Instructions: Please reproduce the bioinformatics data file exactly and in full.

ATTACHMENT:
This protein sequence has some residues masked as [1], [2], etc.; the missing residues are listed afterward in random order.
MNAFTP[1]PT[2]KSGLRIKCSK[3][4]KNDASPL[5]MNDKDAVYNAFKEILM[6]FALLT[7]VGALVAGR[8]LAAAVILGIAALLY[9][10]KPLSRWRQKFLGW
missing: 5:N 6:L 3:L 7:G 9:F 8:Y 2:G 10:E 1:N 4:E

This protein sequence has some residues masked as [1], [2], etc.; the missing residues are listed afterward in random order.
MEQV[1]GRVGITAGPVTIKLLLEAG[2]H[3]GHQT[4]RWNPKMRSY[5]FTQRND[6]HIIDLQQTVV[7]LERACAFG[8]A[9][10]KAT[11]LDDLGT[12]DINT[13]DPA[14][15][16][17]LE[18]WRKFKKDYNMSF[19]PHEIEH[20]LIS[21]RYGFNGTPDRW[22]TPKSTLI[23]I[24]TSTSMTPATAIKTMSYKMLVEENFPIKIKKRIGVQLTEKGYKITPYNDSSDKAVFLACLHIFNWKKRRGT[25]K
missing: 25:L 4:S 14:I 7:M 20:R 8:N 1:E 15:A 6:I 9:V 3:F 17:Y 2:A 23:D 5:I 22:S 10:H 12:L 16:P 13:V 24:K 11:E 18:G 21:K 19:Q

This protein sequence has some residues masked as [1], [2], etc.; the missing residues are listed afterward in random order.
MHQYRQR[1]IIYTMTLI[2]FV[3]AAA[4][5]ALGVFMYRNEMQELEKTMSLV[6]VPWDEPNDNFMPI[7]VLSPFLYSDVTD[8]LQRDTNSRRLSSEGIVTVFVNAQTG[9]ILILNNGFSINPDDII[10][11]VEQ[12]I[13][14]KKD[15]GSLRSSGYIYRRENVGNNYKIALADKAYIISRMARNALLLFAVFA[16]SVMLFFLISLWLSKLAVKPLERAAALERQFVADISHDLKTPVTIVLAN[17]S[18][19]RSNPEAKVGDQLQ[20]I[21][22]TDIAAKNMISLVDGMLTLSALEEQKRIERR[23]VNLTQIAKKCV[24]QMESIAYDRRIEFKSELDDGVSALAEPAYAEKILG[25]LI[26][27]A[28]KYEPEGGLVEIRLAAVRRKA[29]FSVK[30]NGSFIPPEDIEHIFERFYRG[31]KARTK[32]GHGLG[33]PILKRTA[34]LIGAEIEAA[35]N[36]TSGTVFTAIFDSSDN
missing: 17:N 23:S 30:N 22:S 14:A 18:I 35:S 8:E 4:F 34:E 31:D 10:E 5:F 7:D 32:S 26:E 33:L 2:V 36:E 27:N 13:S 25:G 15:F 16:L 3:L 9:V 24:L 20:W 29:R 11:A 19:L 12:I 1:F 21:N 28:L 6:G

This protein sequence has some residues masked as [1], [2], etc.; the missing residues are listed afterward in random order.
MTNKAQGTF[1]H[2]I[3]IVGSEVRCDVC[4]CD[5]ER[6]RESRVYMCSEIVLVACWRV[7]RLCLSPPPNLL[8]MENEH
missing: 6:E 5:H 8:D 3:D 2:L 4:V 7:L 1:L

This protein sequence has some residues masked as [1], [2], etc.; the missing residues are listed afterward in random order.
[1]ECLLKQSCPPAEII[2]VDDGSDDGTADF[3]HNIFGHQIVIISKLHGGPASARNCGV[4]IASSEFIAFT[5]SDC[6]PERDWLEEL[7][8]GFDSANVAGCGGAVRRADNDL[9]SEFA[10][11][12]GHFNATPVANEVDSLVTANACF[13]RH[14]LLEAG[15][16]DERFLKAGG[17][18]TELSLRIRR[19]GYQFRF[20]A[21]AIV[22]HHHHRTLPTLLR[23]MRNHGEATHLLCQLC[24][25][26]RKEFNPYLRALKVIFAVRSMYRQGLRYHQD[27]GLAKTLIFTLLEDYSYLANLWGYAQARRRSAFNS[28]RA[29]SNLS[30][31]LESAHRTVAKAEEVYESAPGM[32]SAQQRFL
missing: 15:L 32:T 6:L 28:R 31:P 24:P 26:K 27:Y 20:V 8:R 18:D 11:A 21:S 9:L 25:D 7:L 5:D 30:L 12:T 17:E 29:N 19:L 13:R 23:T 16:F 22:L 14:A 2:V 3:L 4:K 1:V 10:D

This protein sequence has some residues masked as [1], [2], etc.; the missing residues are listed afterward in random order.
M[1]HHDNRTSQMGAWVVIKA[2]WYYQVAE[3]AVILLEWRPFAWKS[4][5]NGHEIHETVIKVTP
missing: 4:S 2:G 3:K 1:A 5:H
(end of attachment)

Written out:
This protein sequence has some residues masked as [1], [2], etc.; the missing residues are listed afterward in random order.
MNAFTP[1]PT[2]KSGLRIKCSK[3][4]KNDASPL[5]MNDKDAVYNAFKEILM[6]FALLT[7]VGALVAGR[8]LAAAVILGIAALLY[9][10]KPLSRWRQKFLGW
missing: 5:N 6:L 3:L 7:G 9:F 8:Y 2:G 10:E 1:N 4:E

This protein sequence has some residues masked as [1], [2], etc.; the missing residues are listed afterward in random order.
MEQV[1]GRVGITAGPVTIKLLLEAG[2]H[3]GHQT[4]RWNPKMRSY[5]FTQRND[6]HIIDLQQTVV[7]LERACAFG[8]A[9][10]KAT[11]LDDLGT[12]DINT[13]DPA[14][15][16][17]LE[18]WRKFKKDYNMSF[19]PHEIEH[20]LIS[21]RYGFNGTPDRW[22]TPKSTLI[23]I[24]TSTSMTPATAIKTMSYKMLVEENFPIKIKKRIGVQLTEKGYKITPYNDSSDKAVFLACLHIFNWKKRRGT[25]K
missing: 25:L 4:S 14:I 7:M 20:R 8:N 1:E 15:A 6:I 9:V 3:F 17:Y 2:A 23:D 5:I 22:S 10:H 12:L 16:P 13:V 24:K 11:E 18:G 21:K 19:Q

This protein sequence has some residues masked as [1], [2], etc.; the missing residues are listed afterward in random order.
MHQYRQR[1]IIYTMTLI[2]FV[3]AAA[4][5]ALGVFMYRNEMQELEKTMSLV[6]VPWDEPNDNFMPI[7]VLSPFLYSDVTD[8]LQRDTNSRRLSSEGIVTVFVNAQTG[9]ILILNNGFSINPDDII[10][11]VEQ[12]I[13][14]KKD[15]GSLRSSGYIYRRENVGNNYKIALADKAYIISRMARNALLLFAVFA[16]SVMLFFLISLWLSKLAVKPLERAAALERQFVADISHDLKTPVTIVLAN[17]S[18][19]RSNPEAKVGDQLQ[20]I[21][22]TDIAAKNMISLVDGMLTLSALEEQKRIERR[23]VNLTQIAKKCV[24]QMESIAYDRRIEFKSELDDGVSALAEPAYAEKILG[25]LI[26][27]A[28]KYEPEGGLVEIRLAAVRRKA[29]FSVK[30]NGSFIPPEDIEHIFERFYRG[31]KARTK[32]GHGLG[33]PILKRTA[34]LIGAEIEAA[35]N[36]TSGTVFTAIFDSSDN
missing: 17:N 23:S 30:N 22:S 14:A 18:I 35:S 8:E 4:F 34:E 31:D 10:E 5:F 7:D 32:S 26:E 33:L 2:V 36:E 27:N 13:S 25:G 15:F 16:L 3:L 9:V 24:L 20:W 29:R 11:A 19:L 12:I 1:F 21:N 28:L 6:G

This protein sequence has some residues masked as [1], [2], etc.; the missing residues are listed afterward in random order.
MTNKAQGTF[1]H[2]I[3]IVGSEVRCDVC[4]CD[5]ER[6]RESRVYMCSEIVLVACWRV[7]RLCLSPPPNLL[8]MENEH
missing: 6:E 5:H 8:D 3:D 2:L 4:V 7:L 1:L

This protein sequence has some residues masked as [1], [2], etc.; the missing residues are listed afterward in random order.
[1]ECLLKQSCPPAEII[2]VDDGSDDGTADF[3]HNIFGHQIVIISKLHGGPASARNCGV[4]IASSEFIAFT[5]SDC[6]PERDWLEEL[7][8]GFDSANVAGCGGAVRRADNDL[9]SEFA[10][11][12]GHFNATPVANEVDSLVTANACF[13]RH[14]LLEAG[15][16]DERFLKAGG[17][18]TELSLRIRR[19]GYQFRF[20]A[21]AIV[22]HHHHRTLPTLLR[23]MRNHGEATHLLCQLC[24][25][26]RKEFNPYLRALKVIFAVRSMYRQGLRYHQD[27]GLAKTLIFTLLEDYSYLANLWGYAQARRRSAFNS[28]RA[29]SNLS[30][31]LESAHRTVAKAEEVYESAPGM[32]SAQQRFL
missing: 15:L 32:T 6:L 28:R 31:P 24:P 26:K 27:Y 20:V 8:R 18:D 11:A 21:S 9:L 25:D 7:L 5:D 30:L 12:T 17:E 29:N 19:L 13:R 23:T 16:F 22:L 14:A 2:V 3:L 4:K 1:V 10:D

This protein sequence has some residues masked as [1], [2], etc.; the missing residues are listed afterward in random order.
M[1]HHDNRTSQMGAWVVIKA[2]WYYQVAE[3]AVILLEWRPFAWKS[4][5]NGHEIHETVIKVTP
missing: 4:S 2:G 3:K 1:A 5:H